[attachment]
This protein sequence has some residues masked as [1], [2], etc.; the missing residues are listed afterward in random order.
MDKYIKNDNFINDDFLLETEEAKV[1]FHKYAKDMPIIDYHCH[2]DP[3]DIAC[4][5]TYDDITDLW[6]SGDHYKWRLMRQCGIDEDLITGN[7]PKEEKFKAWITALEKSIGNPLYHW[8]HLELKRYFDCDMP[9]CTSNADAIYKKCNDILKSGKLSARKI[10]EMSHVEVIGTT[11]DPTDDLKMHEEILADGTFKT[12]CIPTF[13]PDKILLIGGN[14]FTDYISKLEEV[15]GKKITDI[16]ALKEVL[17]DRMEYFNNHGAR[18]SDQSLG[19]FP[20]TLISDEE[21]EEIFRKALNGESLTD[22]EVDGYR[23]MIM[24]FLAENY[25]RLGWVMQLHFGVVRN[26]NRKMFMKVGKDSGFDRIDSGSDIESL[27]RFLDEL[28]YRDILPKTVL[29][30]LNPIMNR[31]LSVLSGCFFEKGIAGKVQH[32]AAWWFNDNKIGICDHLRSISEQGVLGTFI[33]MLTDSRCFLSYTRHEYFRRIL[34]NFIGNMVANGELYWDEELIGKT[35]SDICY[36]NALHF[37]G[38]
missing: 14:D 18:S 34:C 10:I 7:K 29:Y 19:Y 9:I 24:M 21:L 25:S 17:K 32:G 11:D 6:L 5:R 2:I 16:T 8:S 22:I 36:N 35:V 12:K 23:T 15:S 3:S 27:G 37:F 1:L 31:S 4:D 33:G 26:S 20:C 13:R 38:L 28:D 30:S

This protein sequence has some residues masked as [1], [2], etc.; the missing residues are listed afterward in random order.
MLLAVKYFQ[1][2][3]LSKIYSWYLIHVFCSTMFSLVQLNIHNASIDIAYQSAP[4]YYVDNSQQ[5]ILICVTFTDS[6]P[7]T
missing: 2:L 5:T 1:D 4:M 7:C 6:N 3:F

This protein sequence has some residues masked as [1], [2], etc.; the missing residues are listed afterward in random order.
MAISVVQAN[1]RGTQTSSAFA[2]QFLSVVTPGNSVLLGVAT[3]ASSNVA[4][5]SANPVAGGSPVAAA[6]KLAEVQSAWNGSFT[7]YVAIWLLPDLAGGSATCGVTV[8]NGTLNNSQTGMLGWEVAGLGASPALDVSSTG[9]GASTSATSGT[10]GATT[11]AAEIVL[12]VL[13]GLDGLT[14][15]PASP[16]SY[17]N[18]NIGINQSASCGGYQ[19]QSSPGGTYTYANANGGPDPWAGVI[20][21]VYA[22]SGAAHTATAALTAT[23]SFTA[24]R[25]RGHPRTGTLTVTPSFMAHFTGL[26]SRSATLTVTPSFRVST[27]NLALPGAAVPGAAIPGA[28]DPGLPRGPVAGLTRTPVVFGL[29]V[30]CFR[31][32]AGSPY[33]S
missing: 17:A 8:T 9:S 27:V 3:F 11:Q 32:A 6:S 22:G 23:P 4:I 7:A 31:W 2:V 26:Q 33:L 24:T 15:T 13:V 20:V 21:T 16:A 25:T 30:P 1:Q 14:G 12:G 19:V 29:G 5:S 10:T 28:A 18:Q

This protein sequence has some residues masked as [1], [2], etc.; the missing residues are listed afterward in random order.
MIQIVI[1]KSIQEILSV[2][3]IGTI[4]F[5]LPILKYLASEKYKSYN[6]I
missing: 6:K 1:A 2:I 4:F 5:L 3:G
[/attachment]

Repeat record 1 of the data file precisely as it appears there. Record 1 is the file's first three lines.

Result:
This protein sequence has some residues masked as [1], [2], etc.; the missing residues are listed afterward in random order.
MDKYIKNDNFINDDFLLETEEAKV[1]FHKYAKDMPIIDYHCH[2]DP[3]DIAC[4][5]TYDDITDLW[6]SGDHYKWRLMRQCGIDEDLITGN[7]PKEEKFKAWITALEKSIGNPLYHW[8]HLELKRYFDCDMP[9]CTSNADAIYKKCNDILKSGKLSARKI[10]EMSHVEVIGTT[11]DPTDDLKMHEEILADGTFKT[12]CIPTF[13]PDKILLIGGN[14]FTDYISKLEEV[15]GKKITDI[16]ALKEVL[17]DRMEYFNNHGAR[18]SDQSLG[19]FP[20]TLISDEE[21]EEIFRKALNGESLTD[22]EVDGYR[23]MIM[24]FLAENY[25]RLGWVMQLHFGVVRN[26]NRKMFMKVGKDSGFDRIDSGSDIESL[27]RFLDEL[28]YRDILPKTVL[29][30]LNPIMNR[31]LSVLSGCFFEKGIAGKVQH[32]AAWWFNDNKIGICDHLRSISEQGVLGTFI[33]MLTDSRCFLSYTRHEYFRRIL[34]NFIGNMVANGELYWDEELIGKT[35]SDICY[36]NALHF[37]G[38]
missing: 14:D 18:S 34:C 10:I 7:K 29:Y 19:Y 9:I 24:M 21:L 25:S 17:K 32:G 11:D 6:L 5:R 2:I 16:T 8:S 22:I 36:N 35:V 12:K 23:T 15:S 3:S 27:G 37:F 1:L 31:S 4:D 33:G 26:S 20:C 13:R 38:L 28:D 30:S